Marlon Blackwell's Marygrove Early Education Center has been named a 2022 Dedalo Minosse International Prize winner
By Josh Niland|
Tuesday, Oct 11, 2022
An education project from Marlon Blackwell Architects has just been announced as the winner of a 2022 Dedalo Minosse International Prize by the Italian ALA-Assoarchitetti and Regione del Veneto.
Located in metro Detroit, Blackwell’s Marygrove Early Education Center was commissioned by the Kresge Foundation (the official recipient of this Regione del Veneto Special Prize) to support the revitalization of Detroit’s Livernois-McNichols neighborhood and its shuttered Marygrove College campus with a brand-new facility that serves 150 students under the age of five.
The firm’s founder and longtime University of Arkansas professor called the recognition a “testament to the vital mission-driven collaboration between our client and design team.”
The 28,871-square-foot structure comes clad in a modern terra cotta facade that’s interspersed with colorful highlights to present a distinctive yet welcoming building profile that shields three exterior courtyards and interior educational spaces that are flooded with natural light.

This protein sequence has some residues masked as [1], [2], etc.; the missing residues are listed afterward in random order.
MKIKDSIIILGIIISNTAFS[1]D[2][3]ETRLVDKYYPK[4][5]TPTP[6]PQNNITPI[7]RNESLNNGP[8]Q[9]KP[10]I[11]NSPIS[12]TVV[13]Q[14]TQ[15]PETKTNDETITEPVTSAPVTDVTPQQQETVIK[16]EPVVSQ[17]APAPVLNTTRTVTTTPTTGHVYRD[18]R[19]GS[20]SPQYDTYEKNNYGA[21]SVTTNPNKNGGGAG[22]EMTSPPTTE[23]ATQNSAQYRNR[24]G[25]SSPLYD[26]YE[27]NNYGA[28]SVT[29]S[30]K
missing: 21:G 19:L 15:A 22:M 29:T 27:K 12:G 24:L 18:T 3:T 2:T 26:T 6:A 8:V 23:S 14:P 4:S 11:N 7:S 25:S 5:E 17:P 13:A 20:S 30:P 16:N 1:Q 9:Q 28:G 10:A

Additional support spaces, such as a parents' lounge, community room, and flexible space, are programmed around the entrance. The firm says its design was informed through a community input process that included parents and children and is in line with best practices in behavioral health and early childhood education.
The project also ties into Detroit's P-20 program, which is helping to transform the rest of Marygrove's campus into a comprehensive Cradle-to-Career Campus that serves 1,000 students from nearby communities.
The Foundation said that Blackwell's new centerpiece was necessary to "highlight the critical significance of early childhood education through a new building with the highest aspirations for design" and help extend the former institution's legacy as a "beacon of education" years after its operation had ceased.
“Marlon Blackwell has created a transformational space that demonstrates dignity for young children. It’s a magnificent and integral part of a neighborhood working to revive,” Wendy Lewis Jackson, the managing director of the Foundation’s Detroit Program, said of the design.
“To see this Detroit project honored by an international panel of judges is an incredible validation of what we’ve achieved with our Marygrove campus partners,” Jackson added.
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